By Patricia Zengerle
WASHINGTON – Democratic and Republican U.S. senators who have been negotiating for weeks on a bipartisan bill to punish Russia for its troop build up near Ukraine said they have reached an impasse, although aides said on Friday they continue to look for a way forward.
Senators from both parties had said for weeks they wanted to act quickly to boost Ukraine with sanctions on Russia and more military assistance for Kyiv, in what seemed to be a rare incidence of bipartisan cooperation in a bitterly divided Congress.
A group of about five Democrats and five Republican Senators had been involved in talks on a bill for weeks, but left Washington for the weekend without an agreement.
“We’re at a stalemate,” an aide said, adding that lawmakers were nonetheless trying to find another way forward.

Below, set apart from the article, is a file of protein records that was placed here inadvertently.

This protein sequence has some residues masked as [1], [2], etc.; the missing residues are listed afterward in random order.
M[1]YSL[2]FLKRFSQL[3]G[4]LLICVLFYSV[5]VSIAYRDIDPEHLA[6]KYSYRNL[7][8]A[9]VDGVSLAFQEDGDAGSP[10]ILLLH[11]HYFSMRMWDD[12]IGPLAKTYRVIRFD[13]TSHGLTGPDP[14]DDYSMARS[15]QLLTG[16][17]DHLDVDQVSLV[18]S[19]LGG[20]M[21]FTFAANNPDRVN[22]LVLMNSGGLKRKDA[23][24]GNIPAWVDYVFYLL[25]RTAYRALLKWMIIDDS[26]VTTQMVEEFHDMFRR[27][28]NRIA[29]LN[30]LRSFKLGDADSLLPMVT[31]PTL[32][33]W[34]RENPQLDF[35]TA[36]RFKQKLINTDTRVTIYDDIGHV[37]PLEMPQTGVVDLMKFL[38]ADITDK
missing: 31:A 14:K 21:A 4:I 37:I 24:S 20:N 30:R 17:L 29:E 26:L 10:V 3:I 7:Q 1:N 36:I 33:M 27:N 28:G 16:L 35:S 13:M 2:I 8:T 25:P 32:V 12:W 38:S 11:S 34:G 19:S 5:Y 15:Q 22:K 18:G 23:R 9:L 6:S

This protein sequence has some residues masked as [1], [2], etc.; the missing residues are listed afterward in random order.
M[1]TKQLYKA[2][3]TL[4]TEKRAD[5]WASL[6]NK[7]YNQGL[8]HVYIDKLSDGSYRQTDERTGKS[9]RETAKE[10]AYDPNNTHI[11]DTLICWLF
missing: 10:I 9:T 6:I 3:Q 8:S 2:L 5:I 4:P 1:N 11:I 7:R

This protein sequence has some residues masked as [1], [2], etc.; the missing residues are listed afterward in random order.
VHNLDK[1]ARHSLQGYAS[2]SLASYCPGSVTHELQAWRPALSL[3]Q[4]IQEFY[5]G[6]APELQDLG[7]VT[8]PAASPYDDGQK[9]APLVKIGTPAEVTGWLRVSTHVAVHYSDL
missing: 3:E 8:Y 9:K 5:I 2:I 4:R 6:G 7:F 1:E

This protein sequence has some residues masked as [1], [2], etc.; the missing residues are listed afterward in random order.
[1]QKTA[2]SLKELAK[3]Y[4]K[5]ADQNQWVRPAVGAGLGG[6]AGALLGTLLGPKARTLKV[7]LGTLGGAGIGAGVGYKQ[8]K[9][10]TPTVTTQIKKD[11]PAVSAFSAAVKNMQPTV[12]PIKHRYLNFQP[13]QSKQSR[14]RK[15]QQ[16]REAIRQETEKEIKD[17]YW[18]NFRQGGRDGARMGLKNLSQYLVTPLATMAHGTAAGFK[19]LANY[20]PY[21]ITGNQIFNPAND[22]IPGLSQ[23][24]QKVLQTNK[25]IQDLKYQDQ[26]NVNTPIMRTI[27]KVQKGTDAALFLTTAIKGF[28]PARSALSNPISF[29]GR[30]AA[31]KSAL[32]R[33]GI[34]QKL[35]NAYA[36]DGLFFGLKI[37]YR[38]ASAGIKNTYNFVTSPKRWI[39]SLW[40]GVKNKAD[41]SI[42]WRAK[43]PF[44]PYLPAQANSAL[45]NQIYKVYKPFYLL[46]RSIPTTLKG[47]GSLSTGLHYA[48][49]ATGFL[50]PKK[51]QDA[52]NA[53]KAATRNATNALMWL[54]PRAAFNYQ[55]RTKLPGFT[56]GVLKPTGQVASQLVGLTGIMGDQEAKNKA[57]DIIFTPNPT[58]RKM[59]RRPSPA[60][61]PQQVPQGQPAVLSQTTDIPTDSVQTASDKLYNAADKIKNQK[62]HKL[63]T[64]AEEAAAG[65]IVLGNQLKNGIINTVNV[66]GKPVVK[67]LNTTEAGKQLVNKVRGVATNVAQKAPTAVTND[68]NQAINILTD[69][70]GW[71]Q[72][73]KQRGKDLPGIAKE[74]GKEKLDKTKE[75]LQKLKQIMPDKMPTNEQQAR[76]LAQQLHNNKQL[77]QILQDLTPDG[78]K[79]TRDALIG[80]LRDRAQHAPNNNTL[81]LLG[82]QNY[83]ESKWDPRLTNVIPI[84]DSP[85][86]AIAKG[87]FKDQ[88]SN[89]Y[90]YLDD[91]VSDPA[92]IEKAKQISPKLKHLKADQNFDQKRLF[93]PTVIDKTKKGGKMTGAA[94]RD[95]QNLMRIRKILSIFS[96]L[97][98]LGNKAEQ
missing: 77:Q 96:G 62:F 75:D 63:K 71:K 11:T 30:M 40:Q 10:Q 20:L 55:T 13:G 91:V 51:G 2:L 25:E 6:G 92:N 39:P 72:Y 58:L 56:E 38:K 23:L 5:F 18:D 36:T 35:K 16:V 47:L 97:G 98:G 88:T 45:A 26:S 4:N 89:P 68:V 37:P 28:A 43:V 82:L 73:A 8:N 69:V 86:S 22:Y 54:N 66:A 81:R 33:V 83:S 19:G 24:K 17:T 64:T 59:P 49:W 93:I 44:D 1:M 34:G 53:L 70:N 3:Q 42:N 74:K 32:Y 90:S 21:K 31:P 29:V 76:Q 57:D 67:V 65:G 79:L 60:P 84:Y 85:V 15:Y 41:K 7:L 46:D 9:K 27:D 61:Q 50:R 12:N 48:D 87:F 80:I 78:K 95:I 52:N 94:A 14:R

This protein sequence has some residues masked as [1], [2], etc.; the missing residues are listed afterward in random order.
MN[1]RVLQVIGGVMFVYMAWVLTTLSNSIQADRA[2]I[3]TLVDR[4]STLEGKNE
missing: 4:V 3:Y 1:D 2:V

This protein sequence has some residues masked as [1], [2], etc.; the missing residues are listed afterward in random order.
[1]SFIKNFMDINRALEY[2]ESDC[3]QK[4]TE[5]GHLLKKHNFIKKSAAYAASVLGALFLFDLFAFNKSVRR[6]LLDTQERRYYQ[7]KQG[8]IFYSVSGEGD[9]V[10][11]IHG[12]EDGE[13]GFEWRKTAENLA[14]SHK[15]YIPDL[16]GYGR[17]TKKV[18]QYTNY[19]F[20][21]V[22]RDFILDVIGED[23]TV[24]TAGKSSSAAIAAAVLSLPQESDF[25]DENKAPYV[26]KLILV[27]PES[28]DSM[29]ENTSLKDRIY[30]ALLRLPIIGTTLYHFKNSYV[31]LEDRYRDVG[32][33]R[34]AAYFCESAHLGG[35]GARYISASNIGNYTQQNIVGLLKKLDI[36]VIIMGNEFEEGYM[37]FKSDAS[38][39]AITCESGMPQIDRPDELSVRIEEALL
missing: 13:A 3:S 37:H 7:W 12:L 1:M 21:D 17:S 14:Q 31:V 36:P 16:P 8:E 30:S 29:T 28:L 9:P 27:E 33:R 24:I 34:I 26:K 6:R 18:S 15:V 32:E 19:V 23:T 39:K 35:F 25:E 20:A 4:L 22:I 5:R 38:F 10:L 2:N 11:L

Russia has been building up its forces on Ukraine’s borders for months and demanded NATO pull troops and weapons from eastern Europe and bar the former Soviet state from ever joining the U.S.-led military alliance. The West has said those main demands are non-starters.
The two main sticking points in the discussions among U.S. Senators are disagreement over how to handle the Nord Stream 2 natural gas pipeline and a proposal to impose secondary sanctions on all Russian banks.
Republicans have been pushing to slap sanctions on the pipeline, which would transport gas to Germany, but Democrats say doing that now would risk breaking unity between Washington and Europe amid the Ukraine crisis.
But after weeks of talks, Senator Bob Menendez, chairman of the Senate Foreign Relations Committee, said this week he thought his fellow Democrats and Republicans had reached an impasse.
Senator Jim Risch, the committee’s top Republican, said he agreed with Menendez. “It is at an impasse, but there are other ways forward,” he told reporters at the Capitol.
One possibility is the introduction of a slimmed-down bill that would include less-controversial pieces of
a Ukraine aide package, such as military assistance, leaving out more divisive matters.
(Reporting by Patricia Zengerle, Editing by William Maclean)